An unplanned pregnancy at the age of 17, for example, turned the lives of everyone around me upside down. I had no idea how many people would be affected by my choice to engage in an activity that would bring forth a child. I could have chosen to not have my baby or to not keep her, but I wouldn't have been able to live with the feelings that accompanied a choice to either abort her or give her up for adoption. Keeping the baby presented problems too, though – mostly financial.
I don't regret having her, but I wish I had been thinking more of her than of myself when I decided to get pregnant.
Words I didn't mean to say, events I didn't want to attend, jobs I didn't want to perform, and relationships that disappointed me, though I thought at the time they "ruined my life," actually contributed to building my character. I am who I am today as a result of all of those words, events, jobs, and relationships.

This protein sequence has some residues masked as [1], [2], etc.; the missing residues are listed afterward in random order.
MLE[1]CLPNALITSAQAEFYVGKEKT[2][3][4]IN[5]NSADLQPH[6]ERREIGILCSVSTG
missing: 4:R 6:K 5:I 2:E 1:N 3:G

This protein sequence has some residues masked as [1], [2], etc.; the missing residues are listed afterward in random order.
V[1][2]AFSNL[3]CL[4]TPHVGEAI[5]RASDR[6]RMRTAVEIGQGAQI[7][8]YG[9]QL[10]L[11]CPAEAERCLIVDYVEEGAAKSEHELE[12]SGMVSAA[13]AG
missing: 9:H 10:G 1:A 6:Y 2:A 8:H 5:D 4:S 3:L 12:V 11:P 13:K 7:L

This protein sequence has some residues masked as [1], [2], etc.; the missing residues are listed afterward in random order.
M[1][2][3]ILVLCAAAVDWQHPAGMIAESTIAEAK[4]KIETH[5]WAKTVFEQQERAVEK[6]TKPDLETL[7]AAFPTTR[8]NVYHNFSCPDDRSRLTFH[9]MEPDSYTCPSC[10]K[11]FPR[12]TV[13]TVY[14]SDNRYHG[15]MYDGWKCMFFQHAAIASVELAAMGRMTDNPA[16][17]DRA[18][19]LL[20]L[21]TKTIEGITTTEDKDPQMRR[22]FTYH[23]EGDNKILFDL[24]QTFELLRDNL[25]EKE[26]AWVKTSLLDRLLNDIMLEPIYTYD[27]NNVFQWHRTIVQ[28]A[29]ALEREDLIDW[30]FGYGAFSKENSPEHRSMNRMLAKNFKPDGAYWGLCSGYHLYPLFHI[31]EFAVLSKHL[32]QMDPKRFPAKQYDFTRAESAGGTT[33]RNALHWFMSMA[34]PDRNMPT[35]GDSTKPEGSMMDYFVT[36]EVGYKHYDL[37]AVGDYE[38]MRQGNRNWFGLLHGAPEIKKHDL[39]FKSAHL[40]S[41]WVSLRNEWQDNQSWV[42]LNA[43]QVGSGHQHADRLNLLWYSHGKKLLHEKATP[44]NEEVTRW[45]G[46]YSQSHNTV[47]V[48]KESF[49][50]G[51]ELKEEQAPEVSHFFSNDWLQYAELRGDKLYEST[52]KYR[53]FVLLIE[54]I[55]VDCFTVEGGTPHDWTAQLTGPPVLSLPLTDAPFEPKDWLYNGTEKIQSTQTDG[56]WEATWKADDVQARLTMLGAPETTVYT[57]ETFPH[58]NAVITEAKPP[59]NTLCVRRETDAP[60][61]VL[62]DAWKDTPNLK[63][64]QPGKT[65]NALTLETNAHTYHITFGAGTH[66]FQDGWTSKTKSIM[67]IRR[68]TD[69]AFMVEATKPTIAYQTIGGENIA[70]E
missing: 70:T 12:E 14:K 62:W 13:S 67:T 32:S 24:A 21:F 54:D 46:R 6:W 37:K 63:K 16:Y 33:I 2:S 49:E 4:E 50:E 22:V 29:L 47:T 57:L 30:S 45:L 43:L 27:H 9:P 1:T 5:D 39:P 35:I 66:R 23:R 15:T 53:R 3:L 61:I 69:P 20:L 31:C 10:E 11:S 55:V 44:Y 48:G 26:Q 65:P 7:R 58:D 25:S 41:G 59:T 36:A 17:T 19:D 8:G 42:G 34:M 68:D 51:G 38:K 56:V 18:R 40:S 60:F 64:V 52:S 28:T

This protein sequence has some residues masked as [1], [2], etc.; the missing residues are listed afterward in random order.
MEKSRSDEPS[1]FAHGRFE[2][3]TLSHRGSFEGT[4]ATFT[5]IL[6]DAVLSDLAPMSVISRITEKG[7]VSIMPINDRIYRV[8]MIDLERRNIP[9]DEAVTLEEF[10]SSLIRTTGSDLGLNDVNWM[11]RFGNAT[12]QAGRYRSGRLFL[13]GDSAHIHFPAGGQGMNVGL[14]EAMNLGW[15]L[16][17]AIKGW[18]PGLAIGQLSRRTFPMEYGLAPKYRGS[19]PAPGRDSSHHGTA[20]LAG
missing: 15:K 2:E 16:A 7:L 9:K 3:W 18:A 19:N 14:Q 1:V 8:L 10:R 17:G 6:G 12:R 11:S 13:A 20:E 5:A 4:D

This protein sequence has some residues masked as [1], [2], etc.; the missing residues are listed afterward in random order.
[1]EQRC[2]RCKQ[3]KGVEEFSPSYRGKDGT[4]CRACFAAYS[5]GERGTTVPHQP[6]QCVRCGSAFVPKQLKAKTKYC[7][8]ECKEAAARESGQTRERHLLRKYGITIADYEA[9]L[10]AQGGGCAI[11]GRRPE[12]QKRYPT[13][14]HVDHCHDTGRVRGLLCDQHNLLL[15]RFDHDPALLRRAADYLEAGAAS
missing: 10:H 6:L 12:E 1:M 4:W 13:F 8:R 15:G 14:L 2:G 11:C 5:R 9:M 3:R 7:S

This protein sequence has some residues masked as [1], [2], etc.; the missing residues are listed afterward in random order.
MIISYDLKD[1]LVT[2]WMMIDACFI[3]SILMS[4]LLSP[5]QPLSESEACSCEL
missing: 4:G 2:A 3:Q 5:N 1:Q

After a while I learned that I couldn't control my situations, but I could control my reaction to those situations. That lesson – controlling my reaction to situations – took me years to figure out.
"Life is what happens while you're busy making other plans" (John Lennon), and that is exactly what happens to all of us. Though we work incessantly to control our lives with plans to live here, to work there, to visit this place and that, life interrupts our plans, and we have to learn to adjust.
We also have to learn how to give up that need to control, because while we are busy controlling and planning the events in our lives, the world around us changes and those changes transform us – sometimes dramatically – tsunamis, floods, tornadoes, and hurricanes, for example. Anyone who has been personally affected by one of those catastrophes feels control slipping away from them like snow in an avalanche.
Other events make us feel as if the Earth has flipped on its axis too. Death, divorce, job loss, rape, and all kinds of destructive forces contribute to our feeling that we have lost control of our environment and of our lives. We experience our own personal tsunamis as we watch our lives crumble around us.
We learn that we can control nature no more than we can control other people. We can, however, control the way we handle out-of-control situations. Devastation challenges us to become stronger, to weather the storms, and to move on.